Posthumous first edition of Faerne’s Fables, published by Silvio Antoniano.
Brunet, II, 1160; Harvard, Italian, 178; Praz, p. 57; Adams Cambridge, I, F 115.
Pope Pius IV had commissioned Faerne, from Cremone, to choose a hundred of fables by Aesop and others. Faerne died in 1561 before finishing his work which was completed and edited in 1563.
La Fontaine will go over some of these fables a century later: “The Earthen Pot and the Iron Pot”, “The ass with a load of sponges and the ass with a load of salt”, “The ant and the grasshopper”, “The lark and her young ones”, “The Fox and the grapes”, “The Fox and the Crow”.
This beautiful edition is illustrated in very first state with the 100 beautiful full-page copper-engravings, after drawings attributed to Titian.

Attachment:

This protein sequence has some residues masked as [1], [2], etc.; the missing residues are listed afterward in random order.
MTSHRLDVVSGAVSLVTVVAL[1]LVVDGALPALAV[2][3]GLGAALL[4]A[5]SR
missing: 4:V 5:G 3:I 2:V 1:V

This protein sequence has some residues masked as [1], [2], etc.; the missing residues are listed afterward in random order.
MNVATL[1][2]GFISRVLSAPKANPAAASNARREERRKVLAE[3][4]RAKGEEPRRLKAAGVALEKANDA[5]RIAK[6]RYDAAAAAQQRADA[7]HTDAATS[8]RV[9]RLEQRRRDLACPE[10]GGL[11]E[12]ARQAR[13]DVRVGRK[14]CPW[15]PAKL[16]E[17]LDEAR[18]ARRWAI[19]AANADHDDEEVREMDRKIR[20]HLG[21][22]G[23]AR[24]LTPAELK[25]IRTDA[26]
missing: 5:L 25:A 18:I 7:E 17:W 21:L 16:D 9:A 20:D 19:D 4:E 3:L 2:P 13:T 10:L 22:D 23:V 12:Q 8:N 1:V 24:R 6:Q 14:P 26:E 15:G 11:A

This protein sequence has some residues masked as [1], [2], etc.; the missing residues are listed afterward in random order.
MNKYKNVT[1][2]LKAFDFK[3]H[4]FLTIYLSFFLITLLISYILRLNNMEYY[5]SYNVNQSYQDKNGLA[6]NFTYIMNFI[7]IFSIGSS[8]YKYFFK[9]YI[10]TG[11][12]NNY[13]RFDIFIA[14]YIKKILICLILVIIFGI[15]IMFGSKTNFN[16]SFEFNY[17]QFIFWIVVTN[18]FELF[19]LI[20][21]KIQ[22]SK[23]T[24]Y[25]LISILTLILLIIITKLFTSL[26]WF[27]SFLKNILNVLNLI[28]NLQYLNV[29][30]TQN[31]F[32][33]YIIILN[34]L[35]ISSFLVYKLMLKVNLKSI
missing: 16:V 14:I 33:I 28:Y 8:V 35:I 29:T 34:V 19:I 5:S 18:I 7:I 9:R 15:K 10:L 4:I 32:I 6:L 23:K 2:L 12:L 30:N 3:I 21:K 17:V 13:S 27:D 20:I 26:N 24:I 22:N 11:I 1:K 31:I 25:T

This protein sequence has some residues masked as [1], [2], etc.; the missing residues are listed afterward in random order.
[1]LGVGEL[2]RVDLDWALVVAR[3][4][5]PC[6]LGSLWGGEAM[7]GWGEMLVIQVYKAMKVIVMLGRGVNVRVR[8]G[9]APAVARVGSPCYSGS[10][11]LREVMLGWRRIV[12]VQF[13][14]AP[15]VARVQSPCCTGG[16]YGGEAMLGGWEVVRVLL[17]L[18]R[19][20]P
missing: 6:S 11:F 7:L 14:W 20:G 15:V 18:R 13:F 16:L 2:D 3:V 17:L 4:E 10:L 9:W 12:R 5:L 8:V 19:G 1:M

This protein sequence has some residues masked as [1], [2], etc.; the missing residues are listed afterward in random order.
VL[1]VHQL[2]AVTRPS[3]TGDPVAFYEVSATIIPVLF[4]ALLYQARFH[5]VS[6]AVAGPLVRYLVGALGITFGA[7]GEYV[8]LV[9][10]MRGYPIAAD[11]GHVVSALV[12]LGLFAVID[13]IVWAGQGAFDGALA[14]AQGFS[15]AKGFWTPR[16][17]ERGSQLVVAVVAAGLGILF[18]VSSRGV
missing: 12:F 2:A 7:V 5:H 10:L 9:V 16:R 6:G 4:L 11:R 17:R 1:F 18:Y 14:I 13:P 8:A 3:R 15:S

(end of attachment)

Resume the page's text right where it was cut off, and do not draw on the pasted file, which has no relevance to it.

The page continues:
Copies dated 1564 and even 1565 present these identical plates but bibliographers consider that only copies of 1563 present the particularity of the first state.
Very expressive and marked by movement, these finely executed etchings are to be related to the woodcuts inspired also by Titian’s drawings and which will illustrate in 1570 Verdizzoti’s Fables.
Very beautiful copy, extremely wide-margined (height 213 mm against 210 for the Harvard copy) of this “rare and unusual” (Brunet) first edition of a very beautiful Italian illustrated book of fables.
It comes from the Paul Hart collection with ex-libris.